detour into the software business is ready to take another turn.
Always in the hunt for new ways to stay ahead of creditors, the struggling telco unveiled plans to raise as much as $115 million through an initial public offering of the thinly profitable software unit. The move comes some three years after
Level 3 expanded into software reselling from its core telecom-network operation as lenders came calling.
The company filed a registration statement late Friday to offer an undetermined number of shares of Technology Spectrum, its Plano, Texas-based software unit, to the public. The stock is expected to trade under the TSPE ticker on the
later this year.
Level 3, a Bloomfield, Colo.-based telco, has operated in red ink and under the weight of massive debts for years. The company emerged during the Internet building boom as one of the big national networks, but its shares have been hammered since investors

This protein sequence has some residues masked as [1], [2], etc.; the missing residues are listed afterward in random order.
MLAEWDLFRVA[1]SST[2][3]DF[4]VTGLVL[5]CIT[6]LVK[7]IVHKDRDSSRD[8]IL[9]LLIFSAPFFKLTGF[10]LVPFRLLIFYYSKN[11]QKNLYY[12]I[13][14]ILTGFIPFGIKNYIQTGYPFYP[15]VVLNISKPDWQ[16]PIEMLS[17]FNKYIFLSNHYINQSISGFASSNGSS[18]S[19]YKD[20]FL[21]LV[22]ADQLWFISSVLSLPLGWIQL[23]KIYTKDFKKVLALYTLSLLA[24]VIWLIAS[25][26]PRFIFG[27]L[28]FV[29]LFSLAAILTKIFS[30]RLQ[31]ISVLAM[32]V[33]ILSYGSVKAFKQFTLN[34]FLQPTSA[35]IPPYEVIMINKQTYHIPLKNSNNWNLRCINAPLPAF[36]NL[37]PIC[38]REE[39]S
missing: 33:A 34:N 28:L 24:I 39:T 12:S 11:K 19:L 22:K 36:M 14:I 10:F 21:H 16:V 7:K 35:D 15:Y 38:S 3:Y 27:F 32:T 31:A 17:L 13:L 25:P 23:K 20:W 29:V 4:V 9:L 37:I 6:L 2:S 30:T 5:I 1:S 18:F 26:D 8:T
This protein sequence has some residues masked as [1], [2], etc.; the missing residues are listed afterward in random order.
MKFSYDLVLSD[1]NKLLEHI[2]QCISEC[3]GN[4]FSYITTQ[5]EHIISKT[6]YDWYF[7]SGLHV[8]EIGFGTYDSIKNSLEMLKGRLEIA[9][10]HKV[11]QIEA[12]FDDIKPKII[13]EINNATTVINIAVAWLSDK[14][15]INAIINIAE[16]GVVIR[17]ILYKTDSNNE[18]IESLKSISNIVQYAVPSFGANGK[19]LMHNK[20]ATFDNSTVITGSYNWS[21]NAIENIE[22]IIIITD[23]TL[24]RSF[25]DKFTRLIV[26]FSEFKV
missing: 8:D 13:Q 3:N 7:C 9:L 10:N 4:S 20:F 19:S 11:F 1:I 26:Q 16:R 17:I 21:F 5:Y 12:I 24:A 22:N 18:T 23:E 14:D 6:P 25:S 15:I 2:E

started demanding actual returns rather than mere promises. At the end of last year, the company had $5.18 billion in debt and $782 million in cash on its books.
Technology Spectrum is the combination of Corporate Software and Software Spectrum, two resellers Level 3 bought in 2002 to help lift top-line numbers and steer clear of a default with lenders.
Revenue from software resales accounted for more than half of the company's total sales in 2004. Last year Level 3 posted sales of $3.7 billion, of which $1.93 billion came from the software business.
But while the software-resale operation boosted sales, the business has been barely profitable. Net income for the unit last year was $9.5 million on sales of $1.9 billion. That compares to a 2003 loss of $35.8 million on $2 billion in sales.
Level 3 will be keeping the proceeds of any IPO, but it isn't abandoning the software business. The company is expected to hold onto a majority stake in Technology Spectrum so it can continue to book the unit's revenue in its consolidated financial reports.
By coincidence, last week Level 3 substituted its telecom business as collateral for a $730 million loan from Merrill Lynch. Previously, the company's software unit was the business asset Merrill Lynch had secured as collateral. It is also a coincidence that Merrill Lynch is listed as the sole underwriter of the Technology Spectrum IPO, says a Level 3 representative.
The troubled telco's shares fell 5 cents to $1.57 Monday, hitting an all-time low.